Davis and Caldeira (2010)JOURNAL,weblink PDFauthor2=K. Caldeira date = 8 March 2010 doi = 10.1073/pnas.0906974107| pmid = 20212122bibcode = 2010PNAS..107.5687D issue = 12| pages=5687–5692| pmc = 2851800}}{{Rp|4}} found that a substantial proportion of {{CO2}} emissions are traded internationally. The net effect of trade was to export emissions from China and other emerging markets to consumers in the US, Japan, and Western Europe. Based on annual emissions data from the year 2004, and on a per-capita consumption basis, the top-5 emitting countries were found to be (in t{{CO2}} per person, per year): Luxembourg (34.7), the US (22.0), Singapore (20.2), Australia (16.7), and Canada (16.6).{{rp|5}} Carbon Trust research revealed that approximately 25% of all {{CO2}} emissions from human activities 'flow' (i.e., are imported or exported) from one country to another. Major developed economies were found to be typically net importers of embodied carbon emissions—with UK consumption emissions 34% higher than production emissions, and Germany (29%), Japan (19%) and the US (13%) also significant net importers of embodied emissions.WEB,weblink International Carbon Flows, Carbon Trust, May 2011, 12 November 2012,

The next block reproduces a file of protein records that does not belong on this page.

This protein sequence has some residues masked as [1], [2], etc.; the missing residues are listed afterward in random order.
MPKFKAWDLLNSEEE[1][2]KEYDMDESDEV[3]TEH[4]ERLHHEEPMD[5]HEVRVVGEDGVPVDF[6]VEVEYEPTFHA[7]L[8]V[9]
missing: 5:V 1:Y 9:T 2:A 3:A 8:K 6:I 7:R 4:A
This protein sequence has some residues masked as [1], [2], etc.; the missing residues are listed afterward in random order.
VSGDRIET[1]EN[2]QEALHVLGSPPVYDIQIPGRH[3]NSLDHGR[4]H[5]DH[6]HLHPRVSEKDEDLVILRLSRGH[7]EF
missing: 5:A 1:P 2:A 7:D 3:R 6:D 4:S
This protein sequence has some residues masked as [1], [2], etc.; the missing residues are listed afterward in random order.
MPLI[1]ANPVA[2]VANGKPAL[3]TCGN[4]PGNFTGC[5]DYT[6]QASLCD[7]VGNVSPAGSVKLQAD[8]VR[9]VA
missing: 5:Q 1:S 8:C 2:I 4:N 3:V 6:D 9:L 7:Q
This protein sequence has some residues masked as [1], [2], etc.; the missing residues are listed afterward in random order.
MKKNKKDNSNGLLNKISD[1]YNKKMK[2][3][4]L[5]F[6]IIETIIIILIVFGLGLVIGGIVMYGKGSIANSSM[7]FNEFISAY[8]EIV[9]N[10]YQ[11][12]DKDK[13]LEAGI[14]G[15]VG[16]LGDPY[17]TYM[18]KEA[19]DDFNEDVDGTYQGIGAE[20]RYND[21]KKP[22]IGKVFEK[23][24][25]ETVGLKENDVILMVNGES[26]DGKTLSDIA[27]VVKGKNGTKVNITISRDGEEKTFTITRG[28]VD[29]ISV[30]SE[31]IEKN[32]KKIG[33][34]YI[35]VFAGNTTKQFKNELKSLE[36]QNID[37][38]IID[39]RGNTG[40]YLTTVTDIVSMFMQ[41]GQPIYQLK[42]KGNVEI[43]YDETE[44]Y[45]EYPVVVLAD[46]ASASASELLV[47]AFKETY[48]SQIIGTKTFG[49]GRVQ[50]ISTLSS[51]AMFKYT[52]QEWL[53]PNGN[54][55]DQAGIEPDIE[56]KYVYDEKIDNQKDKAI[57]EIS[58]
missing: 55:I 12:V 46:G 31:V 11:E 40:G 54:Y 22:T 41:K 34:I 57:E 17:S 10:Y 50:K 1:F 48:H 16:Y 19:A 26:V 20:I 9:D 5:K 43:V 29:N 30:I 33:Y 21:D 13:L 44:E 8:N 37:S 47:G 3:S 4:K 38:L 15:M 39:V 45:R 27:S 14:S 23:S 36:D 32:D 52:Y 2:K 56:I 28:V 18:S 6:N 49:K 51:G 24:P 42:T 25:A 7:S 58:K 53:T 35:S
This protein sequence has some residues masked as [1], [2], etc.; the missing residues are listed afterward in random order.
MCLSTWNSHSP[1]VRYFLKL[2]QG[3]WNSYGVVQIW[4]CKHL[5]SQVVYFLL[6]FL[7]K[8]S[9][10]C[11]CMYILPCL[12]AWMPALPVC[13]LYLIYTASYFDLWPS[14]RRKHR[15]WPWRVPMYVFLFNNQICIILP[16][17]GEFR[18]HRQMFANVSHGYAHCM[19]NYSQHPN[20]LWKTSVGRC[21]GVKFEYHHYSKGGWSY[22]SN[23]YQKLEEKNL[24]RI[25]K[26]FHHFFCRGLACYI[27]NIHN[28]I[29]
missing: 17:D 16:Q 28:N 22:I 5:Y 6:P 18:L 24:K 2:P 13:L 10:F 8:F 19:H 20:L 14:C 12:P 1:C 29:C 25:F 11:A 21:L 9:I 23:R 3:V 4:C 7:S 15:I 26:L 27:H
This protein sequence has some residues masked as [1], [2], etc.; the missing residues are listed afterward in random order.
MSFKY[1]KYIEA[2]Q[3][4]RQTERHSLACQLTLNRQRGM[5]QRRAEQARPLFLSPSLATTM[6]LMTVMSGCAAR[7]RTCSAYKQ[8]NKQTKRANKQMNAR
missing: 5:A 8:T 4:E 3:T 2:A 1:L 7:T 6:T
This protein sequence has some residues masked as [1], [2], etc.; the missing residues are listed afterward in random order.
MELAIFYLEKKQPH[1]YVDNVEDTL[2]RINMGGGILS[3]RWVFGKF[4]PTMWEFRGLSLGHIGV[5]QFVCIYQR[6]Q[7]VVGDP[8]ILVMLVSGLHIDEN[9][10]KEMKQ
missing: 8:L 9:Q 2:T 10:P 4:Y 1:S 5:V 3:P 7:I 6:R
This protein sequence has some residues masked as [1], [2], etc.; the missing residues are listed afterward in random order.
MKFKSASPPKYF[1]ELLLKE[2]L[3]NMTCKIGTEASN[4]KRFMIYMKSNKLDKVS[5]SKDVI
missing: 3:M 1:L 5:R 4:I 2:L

Effect of policy

Governments have taken action to reduce greenhouse gas emissions to mitigate climate change. Assessments of policy effectiveness have included work by the Intergovernmental Panel on Climate Change,e.g., Gupta et al. (2007) assessed the scientific literature on climate change mitigation policy: GUPTA, S.> TITLE = POLICIES, INSTRUMENTS, AND CO-OPERATIVE ARRANGEMENTS,weblinkRognerBradley2007}} WEB, Energy Policy year = 2012 location = Paris, WEB, IEA Publications on 'Energy Policy' year = 2012 location = Paris, {{citation| date = November 2011| publisher = United Nations Environment Programme (UNEP)| title = Bridging the Emissions Gap: A UNEP Synthesis Report location = Nairobi, Kenya| isbn = 978-9280732290}} UNEP Stock Number: DEW/1470/NA
Policies implemented by governments have included
BOOK, 2010, p. 192, Box 4.2: Efficient and clean energy can be good for development, 4. Energizing development without compromising the climate format = PDF, World Development Report 2010: Development and Climate Change location = Washington, DCweblink> isbn = 978-0821379875, 10.1596/978-0-8213-7987-5, BOOK, 2005, United Nations Framework Convention on Climate Change (UNFCCC), Sixth compilation and synthesis of initial national communications from Parties not included in Annex I to the Convention. Note by the secretariat. Executive summary. pages = 10–12, Geneva, Switzerland, BOOK, 2011, United Nations Framework Convention on Climate Change (UNFCCC), Compilation and synthesis of fifth national communications. Executive summary. Note by the secretariat. pages = 9–10, Geneva (Switzerland),